Philadelphia-based Indymedia.us was sent a subpoena by the Justice Department, demanding details of visitors on a certain day. Declan McCullagh at CBS News  says that the Department also asked that the website not to disclose the existence of the subpoena.
“The subpoena from U.S. Attorney Tim Morrison in Indianapolis demanded “all IP traffic to and from www.indymedia.us” on June 25, 2008. It instructed Clair to “include IP addresses, times, and any other identifying information,” including e-mail addresses, physical addresses, registered accounts, and Indymedia readers’ Social Security Numbers, bank account numbers, credit card numbers, and so on.
“I didn't think anything we were doing was worthy of any (federal) attention,” Clair(Kristina Clair, provides free server space for the website and is based in Philadelphia) said in a telephone interview with CBSNews.com on Monday. After talking to other Indymedia volunteers, Clair ended up calling the Electronic Frontier Foundation in San Francisco, which represented her at no cost.”
So far there have been no comment on what criminal case U.S Attorney Tim Morrison was pursing and why it required detailed visitor log from Indymedia.
According to Media Matters , Attorney General Eric Holder never saw or approved the subpoena-as the subpoena was submitted before Holder was sworn in , contrary to what some websites have been reporting. Mark Filip was then acting Attorney General.
“A Justice Department official familiar with this subpoena just told me that the attorney general's office never saw it and that it had not been submitted to the department's headquarters in Washington, D.C. for review. If that's correct, it suggests that U.S. Attorney Tim Morrison and Assistant U.S. Attorney Doris Pryor did not follow department regulations requiring the “express authorization of the attorney general” for media subpoenas — and it means that neither Attorney General Eric Holder nor Acting Attorney General Mark Filip were involved.”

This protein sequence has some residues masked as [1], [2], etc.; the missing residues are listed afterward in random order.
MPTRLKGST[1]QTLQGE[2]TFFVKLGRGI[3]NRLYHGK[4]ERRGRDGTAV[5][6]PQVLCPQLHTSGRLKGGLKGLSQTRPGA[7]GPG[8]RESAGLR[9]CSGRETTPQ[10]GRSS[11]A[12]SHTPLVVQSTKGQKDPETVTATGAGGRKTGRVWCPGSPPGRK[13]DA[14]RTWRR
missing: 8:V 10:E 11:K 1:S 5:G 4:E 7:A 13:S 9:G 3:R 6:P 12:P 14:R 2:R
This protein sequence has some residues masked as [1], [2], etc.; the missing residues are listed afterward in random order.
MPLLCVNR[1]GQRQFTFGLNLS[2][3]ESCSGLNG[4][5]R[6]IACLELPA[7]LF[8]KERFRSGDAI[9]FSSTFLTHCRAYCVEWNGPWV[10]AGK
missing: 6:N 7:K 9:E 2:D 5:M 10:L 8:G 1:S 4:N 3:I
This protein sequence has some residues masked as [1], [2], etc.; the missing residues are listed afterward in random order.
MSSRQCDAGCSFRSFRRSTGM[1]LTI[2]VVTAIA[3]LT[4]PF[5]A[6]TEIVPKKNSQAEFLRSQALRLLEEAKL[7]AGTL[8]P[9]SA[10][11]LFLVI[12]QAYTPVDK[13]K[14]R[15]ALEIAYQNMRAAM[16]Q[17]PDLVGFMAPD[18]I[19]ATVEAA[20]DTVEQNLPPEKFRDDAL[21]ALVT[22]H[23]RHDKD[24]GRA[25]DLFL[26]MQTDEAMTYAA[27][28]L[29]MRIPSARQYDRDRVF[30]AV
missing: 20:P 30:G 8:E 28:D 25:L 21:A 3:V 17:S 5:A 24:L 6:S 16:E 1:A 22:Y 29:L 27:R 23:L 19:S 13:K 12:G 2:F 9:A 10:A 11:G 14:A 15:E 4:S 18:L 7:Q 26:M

Although the subpoena was later withdrawn, the action of U.S Attorney Tim Morrison and Assistant U.S Attorney Doris Pryor raises serious questions about an independent media's right to operate freely and also violates the media's First Amendment rights.
Electronic Frontier Foundation , which represented Ms. Clair questions the government intention in conducting such “fishing expeditions”
“This story is an an important example of how government abuses breed in secrecy, and an argument for Congress to step in and require meaningful reporting about how the government uses its surveillance authorities. How often does the government attempt such illegal fishing expeditions through internet data? How many online service providers have received similarly bogus demands, and handed over how much data, violating how many internet users’ privacy? How many of those subpoena recipients have been intimidated into silence by unconstitutional gag orders?”
It remains to be seen whether Attorney General Eric Holder and the Justice Department will investigate this incident.